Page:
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Daniel J. Graeber

Daniel J. Graeber

Daniel Graeber is a writer and political analyst based in Michigan. His work on matters related to the geopolitical aspects of the global energy sector,…

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Big Taxes, Big Oil

A policy report from the scholars at The Brookings Institution finds that a surge in U.S. oil and natural gas production is a "bright spot" in the nation's economy. In December, the U.S. Energy Department noted that oil production was at its highest level in 15 years. For natural gas, the story is much the same given advancements in extraction technology. Because of this, the researchers at Brookings called on the White House to embrace the boom given lingering economic woes. Their recommendation on taxes, however, is likely to raise hackles from industry supporters.

President Barack Obama said his administration, during its second term, would take on the "long and sometimes difficult" task of ushering in an era where renewable energy resources will maintain the economic strength of the country in the coming years.

Critics of Obama's "all-of-the-above" energy policy have derided his administration for throwing up road blocks to oil and natural gas production. Groups like the American Petroleum Institute say the domestic oil and natural gas industry, not renewables, may help erase years of economic problems and "listless job creation."

Related Article: The Unexpected Boom in US Oil Production

In a late 2012 report, the U.S. Energy Department said that, as of September, the country was producing about 6.5 million barrels of oil per day, the largest amount in roughly 15 years. That was enough for scholars at Brookings to agree with API sentiments, saying the "one bright spot" for the United States was the oil and natural gas boom under way in the country. They point to growing energy demands from the vibrant Asian economies as a source for U.S. economic vitality. The United States, they say, could become the "principle beneficiary" of the economic expansion in countries like China and India by taking advantage of the boom. To exploit the opportunity, Brookings scholars called for the expedited permitting of oil and gas pipeline infrastructure to facilitate exports.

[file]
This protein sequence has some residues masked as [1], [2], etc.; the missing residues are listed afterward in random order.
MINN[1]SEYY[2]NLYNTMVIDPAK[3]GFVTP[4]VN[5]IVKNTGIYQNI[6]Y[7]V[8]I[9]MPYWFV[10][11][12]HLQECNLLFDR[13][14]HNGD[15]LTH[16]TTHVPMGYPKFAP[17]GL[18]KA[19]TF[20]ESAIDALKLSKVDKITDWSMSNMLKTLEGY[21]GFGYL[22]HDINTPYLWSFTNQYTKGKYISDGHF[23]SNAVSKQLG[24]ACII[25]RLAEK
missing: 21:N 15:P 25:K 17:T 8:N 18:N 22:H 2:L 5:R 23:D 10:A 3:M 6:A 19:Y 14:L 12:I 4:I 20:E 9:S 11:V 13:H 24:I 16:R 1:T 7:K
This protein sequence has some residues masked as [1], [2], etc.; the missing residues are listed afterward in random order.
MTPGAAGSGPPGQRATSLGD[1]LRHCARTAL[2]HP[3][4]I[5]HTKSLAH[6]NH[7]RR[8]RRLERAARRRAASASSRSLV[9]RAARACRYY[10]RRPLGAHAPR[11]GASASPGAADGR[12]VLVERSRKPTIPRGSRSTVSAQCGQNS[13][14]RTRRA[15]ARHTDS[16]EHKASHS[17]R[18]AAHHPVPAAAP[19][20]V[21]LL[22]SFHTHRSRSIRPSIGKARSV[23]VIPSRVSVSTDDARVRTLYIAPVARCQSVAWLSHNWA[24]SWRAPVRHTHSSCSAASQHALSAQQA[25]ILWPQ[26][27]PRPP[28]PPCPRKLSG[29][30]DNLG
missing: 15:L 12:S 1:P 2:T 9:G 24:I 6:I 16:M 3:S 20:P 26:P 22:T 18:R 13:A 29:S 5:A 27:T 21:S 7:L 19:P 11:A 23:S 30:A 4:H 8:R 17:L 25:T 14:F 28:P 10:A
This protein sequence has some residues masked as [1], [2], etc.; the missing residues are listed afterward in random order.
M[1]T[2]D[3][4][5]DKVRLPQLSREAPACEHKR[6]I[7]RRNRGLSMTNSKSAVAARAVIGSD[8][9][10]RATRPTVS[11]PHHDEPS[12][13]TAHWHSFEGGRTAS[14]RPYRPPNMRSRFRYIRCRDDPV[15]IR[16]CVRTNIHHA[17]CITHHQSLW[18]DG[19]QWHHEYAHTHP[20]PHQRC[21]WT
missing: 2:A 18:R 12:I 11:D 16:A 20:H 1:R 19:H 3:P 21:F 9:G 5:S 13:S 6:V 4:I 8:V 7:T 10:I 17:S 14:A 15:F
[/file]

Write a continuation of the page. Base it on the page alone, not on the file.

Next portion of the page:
This week, Nebraska Gov. Dave Heineman issued a letter to the White House expressing his support for the Keystone XL pipeline. TransCanada's multibillion dollar project for Alberta oil sands has been touted as a panacea for U.S. economic woes. API states that Keystone XL would be a major economic stimulus, adding more than $11 million to Nebraska state and local revenues alone. Groups like pipeline opponent Bold Nebraska, however, say much of the potential benefits are hyped.

Related Article: EU Fears a US Shale Oil Boom could Make Competition Impossible

While the Brookings assessment notes that capitalizing on the oil and gas boom may offset a "massive" U.S. debt burden and "a dysfunctional political system," they offer a note of pragmatism by stating the United States will continue to import foreign oil for the foreseeable future. In a recommendation sure to upset the free-for-all economic disciples at API, Brookings scholars state that "obvious opposition" to the energy boom from environmental groups may be offset by the one thing many oil and gas advocates fear most -- more taxes.

"A policy of full-scale hydrocarbon development can be consistent with leadership on climate change if, as a strict condition of the rapid development and export of our oil, gas, and coal resources, the production of hydrocarbons is taxed."

By. Daniel J. Graeber of Oilprice.com




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